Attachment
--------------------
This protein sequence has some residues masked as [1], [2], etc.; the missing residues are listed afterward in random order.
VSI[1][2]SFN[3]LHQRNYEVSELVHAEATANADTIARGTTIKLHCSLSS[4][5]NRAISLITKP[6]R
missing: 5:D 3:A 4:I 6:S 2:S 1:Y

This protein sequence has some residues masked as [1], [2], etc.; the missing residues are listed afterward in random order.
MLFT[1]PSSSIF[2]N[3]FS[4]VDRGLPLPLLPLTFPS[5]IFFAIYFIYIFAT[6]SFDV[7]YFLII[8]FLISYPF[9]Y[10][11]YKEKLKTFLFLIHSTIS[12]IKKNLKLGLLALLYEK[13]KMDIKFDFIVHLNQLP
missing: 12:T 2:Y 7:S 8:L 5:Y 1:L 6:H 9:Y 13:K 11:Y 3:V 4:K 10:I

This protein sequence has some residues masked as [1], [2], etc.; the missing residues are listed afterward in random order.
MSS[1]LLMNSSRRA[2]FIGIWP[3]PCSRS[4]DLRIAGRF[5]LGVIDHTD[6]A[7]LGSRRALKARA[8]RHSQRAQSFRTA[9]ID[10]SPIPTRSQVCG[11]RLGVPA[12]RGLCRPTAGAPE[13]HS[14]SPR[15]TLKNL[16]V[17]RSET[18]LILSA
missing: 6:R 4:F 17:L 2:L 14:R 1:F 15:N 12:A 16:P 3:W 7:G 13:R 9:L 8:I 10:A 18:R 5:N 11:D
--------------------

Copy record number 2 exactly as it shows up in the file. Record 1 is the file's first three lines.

This protein sequence has some residues masked as [1], [2], etc.; the missing residues are listed afterward in random order.
MLFT[1]PSSSIF[2]N[3]FS[4]VDRGLPLPLLPLTFPS[5]IFFAIYFIYIFAT[6]SFDV[7]YFLII[8]FLISYPF[9]Y[10][11]YKEKLKTFLFLIHSTIS[12]IKKNLKLGLLALLYEK[13]KMDIKFDFIVHLNQLP
missing: 12:T 2:Y 7:S 8:L 5:Y 1:L 6:H 9:Y 13:K 11:Y 3:V 4:K 10:I